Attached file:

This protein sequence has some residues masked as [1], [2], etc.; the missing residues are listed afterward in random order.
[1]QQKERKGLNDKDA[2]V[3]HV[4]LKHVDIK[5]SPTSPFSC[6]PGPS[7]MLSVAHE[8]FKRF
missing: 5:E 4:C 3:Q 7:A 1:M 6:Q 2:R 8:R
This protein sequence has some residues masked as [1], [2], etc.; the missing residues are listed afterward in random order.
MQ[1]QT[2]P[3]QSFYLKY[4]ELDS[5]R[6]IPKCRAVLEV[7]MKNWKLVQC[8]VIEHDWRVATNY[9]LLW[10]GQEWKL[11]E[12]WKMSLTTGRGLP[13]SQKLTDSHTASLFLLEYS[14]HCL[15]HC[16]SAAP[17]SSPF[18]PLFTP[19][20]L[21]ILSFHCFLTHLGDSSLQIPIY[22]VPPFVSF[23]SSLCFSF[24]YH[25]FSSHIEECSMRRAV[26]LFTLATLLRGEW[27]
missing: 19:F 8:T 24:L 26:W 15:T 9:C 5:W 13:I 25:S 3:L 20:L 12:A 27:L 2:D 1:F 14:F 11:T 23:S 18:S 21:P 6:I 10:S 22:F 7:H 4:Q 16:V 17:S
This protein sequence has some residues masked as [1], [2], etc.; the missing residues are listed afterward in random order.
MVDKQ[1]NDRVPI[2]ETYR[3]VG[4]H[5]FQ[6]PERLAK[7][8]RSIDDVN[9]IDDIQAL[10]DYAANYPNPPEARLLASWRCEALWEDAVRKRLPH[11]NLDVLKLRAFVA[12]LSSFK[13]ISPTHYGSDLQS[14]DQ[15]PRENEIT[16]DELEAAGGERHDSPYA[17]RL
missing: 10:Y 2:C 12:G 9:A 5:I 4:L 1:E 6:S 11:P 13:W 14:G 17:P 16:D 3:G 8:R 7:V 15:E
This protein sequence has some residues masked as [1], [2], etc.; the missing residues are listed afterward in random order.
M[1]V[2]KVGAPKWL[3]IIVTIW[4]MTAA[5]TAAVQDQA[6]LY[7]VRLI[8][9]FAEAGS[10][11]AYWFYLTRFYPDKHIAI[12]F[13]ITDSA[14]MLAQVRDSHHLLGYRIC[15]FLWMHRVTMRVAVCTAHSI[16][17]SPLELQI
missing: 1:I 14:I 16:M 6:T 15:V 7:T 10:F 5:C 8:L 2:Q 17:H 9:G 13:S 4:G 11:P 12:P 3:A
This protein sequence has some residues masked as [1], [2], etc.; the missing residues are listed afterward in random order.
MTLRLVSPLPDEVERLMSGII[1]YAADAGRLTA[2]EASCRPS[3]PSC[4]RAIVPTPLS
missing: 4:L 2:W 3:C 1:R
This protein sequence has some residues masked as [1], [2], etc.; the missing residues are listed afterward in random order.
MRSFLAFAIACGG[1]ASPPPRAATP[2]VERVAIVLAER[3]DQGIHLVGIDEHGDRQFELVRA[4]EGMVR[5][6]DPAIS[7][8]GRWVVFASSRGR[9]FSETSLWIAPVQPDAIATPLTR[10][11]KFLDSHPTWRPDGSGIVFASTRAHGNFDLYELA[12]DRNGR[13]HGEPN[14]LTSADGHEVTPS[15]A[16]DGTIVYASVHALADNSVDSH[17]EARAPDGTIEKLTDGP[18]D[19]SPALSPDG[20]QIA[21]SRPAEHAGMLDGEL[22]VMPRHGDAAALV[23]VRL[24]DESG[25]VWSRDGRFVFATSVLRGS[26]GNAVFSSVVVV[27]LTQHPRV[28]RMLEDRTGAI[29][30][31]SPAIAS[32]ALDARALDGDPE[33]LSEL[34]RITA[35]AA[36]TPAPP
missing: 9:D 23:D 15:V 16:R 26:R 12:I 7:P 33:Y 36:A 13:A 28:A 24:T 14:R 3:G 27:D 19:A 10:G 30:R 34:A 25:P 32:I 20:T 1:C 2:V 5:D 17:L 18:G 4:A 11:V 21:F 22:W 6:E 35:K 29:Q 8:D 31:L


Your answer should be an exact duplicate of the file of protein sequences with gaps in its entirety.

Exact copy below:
This protein sequence has some residues masked as [1], [2], etc.; the missing residues are listed afterward in random order.
[1]QQKERKGLNDKDA[2]V[3]HV[4]LKHVDIK[5]SPTSPFSC[6]PGPS[7]MLSVAHE[8]FKRF
missing: 5:E 4:C 3:Q 7:A 1:M 6:Q 2:R 8:R
This protein sequence has some residues masked as [1], [2], etc.; the missing residues are listed afterward in random order.
MQ[1]QT[2]P[3]QSFYLKY[4]ELDS[5]R[6]IPKCRAVLEV[7]MKNWKLVQC[8]VIEHDWRVATNY[9]LLW[10]GQEWKL[11]E[12]WKMSLTTGRGLP[13]SQKLTDSHTASLFLLEYS[14]HCL[15]HC[16]SAAP[17]SSPF[18]PLFTP[19][20]L[21]ILSFHCFLTHLGDSSLQIPIY[22]VPPFVSF[23]SSLCFSF[24]YH[25]FSSHIEECSMRRAV[26]LFTLATLLRGEW[27]
missing: 19:F 8:T 24:L 26:W 15:T 9:C 5:W 13:I 25:S 3:L 20:L 12:A 27:L 2:D 1:F 14:F 11:T 23:S 18:S 21:P 6:I 10:S 22:F 7:H 4:Q 16:V 17:S
This protein sequence has some residues masked as [1], [2], etc.; the missing residues are listed afterward in random order.
MVDKQ[1]NDRVPI[2]ETYR[3]VG[4]H[5]FQ[6]PERLAK[7][8]RSIDDVN[9]IDDIQAL[10]DYAANYPNPPEARLLASWRCEALWEDAVRKRLPH[11]NLDVLKLRAFVA[12]LSSFK[13]ISPTHYGSDLQS[14]DQ[15]PRENEIT[16]DELEAAGGERHDSPYA[17]RL
missing: 10:Y 2:C 12:G 9:A 5:I 4:L 1:E 6:S 11:P 13:W 14:G 17:P 16:D 3:G 8:R 7:V 15:E
This protein sequence has some residues masked as [1], [2], etc.; the missing residues are listed afterward in random order.
M[1]V[2]KVGAPKWL[3]IIVTIW[4]MTAA[5]TAAVQDQA[6]LY[7]VRLI[8][9]FAEAGS[10][11]AYWFYLTRFYPDKHIAI[12]F[13]ITDSA[14]MLAQVRDSHHLLGYRIC[15]FLWMHRVTMRVAVCTAHSI[16][17]SPLELQI
missing: 1:I 14:I 16:M 6:T 15:V 7:T 10:F 5:C 8:L 2:Q 17:H 9:G 13:S 4:G 11:P 12:P 3:A
This protein sequence has some residues masked as [1], [2], etc.; the missing residues are listed afterward in random order.
MTLRLVSPLPDEVERLMSGII[1]YAADAGRLTA[2]EASCRPS[3]PSC[4]RAIVPTPLS
missing: 4:L 2:W 3:C 1:R
This protein sequence has some residues masked as [1], [2], etc.; the missing residues are listed afterward in random order.
MRSFLAFAIACGG[1]ASPPPRAATP[2]VERVAIVLAER[3]DQGIHLVGIDEHGDRQFELVRA[4]EGMVR[5][6]DPAIS[7][8]GRWVVFASSRGR[9]FSETSLWIAPVQPDAIATPLTR[10][11]KFLDSHPTWRPDGSGIVFASTRAHGNFDLYELA[12]DRNGR[13]HGEPN[14]LTSADGHEVTPS[15]A[16]DGTIVYASVHALADNSVDSH[17]EARAPDGTIEKLTDGP[18]D[19]SPALSPDG[20]QIA[21]SRPAEHAGMLDGEL[22]VMPRHGDAAALV[23]VRL[24]DESG[25]VWSRDGRFVFATSVLRGS[26]GNAVFSSVVVV[27]LTQHPRV[28]RMLEDRTGAI[29][30][31]SPAIAS[32]ALDARALDGDPE[33]LSEL[34]RITA[35]AA[36]TPAPP
missing: 9:D 23:D 15:V 16:R 26:R 12:I 7:P 33:Y 36:A 13:A 28:A 24:T 14:R 3:G 27:D 19:A 10:G 30:R 34:A 25:P 32:I 20:T 1:C 2:V 5:D 17:L 18:G 4:A 11:V 21:F 22:W 6:E 35:K 29:Q 8:D 31:L